by Buck Institute

Faculty spotlight: David Furman, PhD

A realization on a beach in Brazil leads to big data and research on aging


David Furman, PhD, who directs the AI Platform at the Buck, uses the most powerful technologies available to deliver unprecedented insight into the aging process and is dedicated to figuring out ways to improve the way people age.

His lifelong quest all began on a Brazilian beach. When he was a teenager, Furman was living the dream, surfing and surviving off of leather belts he made and sold. Unlike the average surfer, all that sun and sand became his light bulb moment. “I was living a good life and then I had this realization that I wanted to do something more profound with my life rather than just being a surfer and leather craftsman,” he says.

He returned to Santiago, Chile, where he grew up, and although he wasn’t entirely sure what he wanted to do, he says he knew he wanted to make an impact on humanity. By the age of 21, he had completed studies in genetics and was considering attending medical school, but a fateful conversation changed his direction. “I talked to my dad about this, and he said, ‘Physicians can help maybe hundreds, even thousands of people, but if you want to really create an impact in society, biology research will probably get you closer to your goal.’”

So he went big. Big data, that is. First he completed his PhD in biology from the University of Buenos Aires, studying how tumors can evade the immune system and how to create immunotherapy against cancer. He still decided to go to medical school alongside his PhD studies, in an MD/PhD program he created himself. He ended up not completing medical school because he got a better offer from Stanford University School of Medicine.

Furman had met one of his scientific idols, the director of the Stanford Institute for Immunology, Transplantation and Infection, Mark Davis, PhD, at a conference in Brazil in 2007. They talked and Davis ended up recruiting Furman to conduct immunology research in humans instead of animal models.

Findings in animals often do not translate to humans directly, says Furman, and the problem with human studies is that humans don’t live in controlled environments, and they don’t have standardized genetics as lab animals do. “One way to cope with this variance is by measuring a lot of different things over time,” he says.

And so began Furman’s studies uniting huge amounts of data to reveal connections that would be impossible for a single individual to find. At Stanford, he helped launch the 1000 Immunomes Project, which looked at thousands of different biological markers in 1000 people aged 9 to 96. A subset of this cohort was followed for up to 13 years to see which biomarkers were relevant to aging and age-related diseases. He left to work in France and Qatar but returned to Stanford as a consulting professor at the Institute for Immunity, Transplantation and Infection.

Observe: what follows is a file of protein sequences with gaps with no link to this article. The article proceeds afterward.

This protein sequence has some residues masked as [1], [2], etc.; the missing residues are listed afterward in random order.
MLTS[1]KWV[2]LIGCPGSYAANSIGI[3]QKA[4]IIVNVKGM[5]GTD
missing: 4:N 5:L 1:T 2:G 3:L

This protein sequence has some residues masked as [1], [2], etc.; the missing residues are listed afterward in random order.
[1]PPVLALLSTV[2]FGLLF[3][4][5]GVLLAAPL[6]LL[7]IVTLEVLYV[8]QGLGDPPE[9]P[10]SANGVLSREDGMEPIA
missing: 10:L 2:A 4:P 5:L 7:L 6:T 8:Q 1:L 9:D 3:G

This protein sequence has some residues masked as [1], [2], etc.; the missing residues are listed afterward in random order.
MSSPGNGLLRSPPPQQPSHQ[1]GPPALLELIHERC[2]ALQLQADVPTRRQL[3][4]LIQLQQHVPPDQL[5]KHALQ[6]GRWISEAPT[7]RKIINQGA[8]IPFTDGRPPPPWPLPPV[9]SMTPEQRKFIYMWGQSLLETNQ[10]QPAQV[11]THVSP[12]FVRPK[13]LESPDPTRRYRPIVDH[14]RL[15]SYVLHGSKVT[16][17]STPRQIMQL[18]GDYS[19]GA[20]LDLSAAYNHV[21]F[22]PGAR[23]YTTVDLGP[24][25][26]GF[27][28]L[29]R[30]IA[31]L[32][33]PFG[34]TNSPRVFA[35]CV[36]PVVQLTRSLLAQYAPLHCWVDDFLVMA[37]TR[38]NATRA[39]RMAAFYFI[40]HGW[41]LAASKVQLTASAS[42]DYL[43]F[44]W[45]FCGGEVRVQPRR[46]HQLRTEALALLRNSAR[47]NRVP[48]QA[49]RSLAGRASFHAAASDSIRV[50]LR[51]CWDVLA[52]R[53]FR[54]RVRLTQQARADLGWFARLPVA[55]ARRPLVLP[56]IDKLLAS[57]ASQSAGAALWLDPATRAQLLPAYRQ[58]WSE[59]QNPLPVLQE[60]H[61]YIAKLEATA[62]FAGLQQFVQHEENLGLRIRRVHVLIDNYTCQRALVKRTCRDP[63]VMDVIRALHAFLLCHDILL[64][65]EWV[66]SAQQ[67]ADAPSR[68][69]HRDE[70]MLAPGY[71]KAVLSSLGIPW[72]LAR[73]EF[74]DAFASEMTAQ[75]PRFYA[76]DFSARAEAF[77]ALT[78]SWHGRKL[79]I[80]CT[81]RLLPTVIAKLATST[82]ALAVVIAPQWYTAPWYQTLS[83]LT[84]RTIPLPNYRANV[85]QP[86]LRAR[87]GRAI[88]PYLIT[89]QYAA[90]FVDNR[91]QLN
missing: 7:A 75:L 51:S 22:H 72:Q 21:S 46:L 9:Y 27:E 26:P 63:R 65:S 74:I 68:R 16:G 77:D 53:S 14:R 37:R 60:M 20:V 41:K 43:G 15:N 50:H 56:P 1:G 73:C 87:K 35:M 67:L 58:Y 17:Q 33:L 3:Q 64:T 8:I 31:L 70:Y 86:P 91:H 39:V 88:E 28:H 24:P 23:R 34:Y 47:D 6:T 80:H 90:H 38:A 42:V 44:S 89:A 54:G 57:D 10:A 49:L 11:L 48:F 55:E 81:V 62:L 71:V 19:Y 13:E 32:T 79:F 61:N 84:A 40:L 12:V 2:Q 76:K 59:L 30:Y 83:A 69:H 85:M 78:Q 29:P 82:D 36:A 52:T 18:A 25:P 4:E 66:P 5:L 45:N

“We got to a point where all the data from 1000 Immunomes was analyzed, and we realized that immune aging and inflammation were important determinants of overall aging,” he says. That realization shifted his focus more toward aging research and applications for cardiovascular disease, ovarian aging, frailty and brain aging.

Furman’s research caught the interest of President and Chief Executive Officer Eric Verdin, MD, who suggested Furman apply to the Buck. Furman was not convinced at first. “But when I came here to interview, it really blew my mind. People talking about aging constantly, from different perspectives,” he says. “The collaborative environment and interactions really resonated with my own way of seeing things. I felt at home.”

While his primary appointment is with the Buck as an associate professor, Furman still leads the 1,000 Immunomes Project at Stanford. His lab is pursuing a whirlwind of other studies, as wide ranging as developing an inflammatory-aging clock, using computational psychiatry to determine how individuals are motivated to change, intervening at the community level to increase longevity, and even collaborating with Christian Dior, where he is a Science Board Member, and creating an app that aims to use facial features to indicate how well a person is aging.  “We have a ton of really different things going on,” says Furman. “I can't restrict myself to one area, because I believe all these different areas that we're working on are important to us.”

What it boils down to is figuring out how the “exposome,” the total of biological, chemical and social exposures over a lifetime, affects the immune system and determines rates of aging in different organs. Then, the questions become: What to do with this knowledge? And how to turn it into actions people can perform to help themselves age better?

“I am very dedicated to creating applications to bring all these findings into actionable opportunities and real products,” he says, and toward that end he has created two companies. Edifice Health used data from the 1000 Immunomes Project to create a metric for estimating biological age. Cosmica Biosciences, dedicated to drug discovery, uses simulated microgravity to accelerate aging and facilitate rapid testing of aging protectors.

“Of course, I love research that is solely an intellectual exercise, but it’s not part of my professional interest,” he says. “If it's not going to be potentially translated into the clinic, I let others do that science. I want to produce something for the benefit of humanity that has a direct impact on health.”


Science is showing that while chronological aging is inevitable, biological aging is malleable. There's a part of it that you can fight, and we are getting closer and closer to winning that fight.

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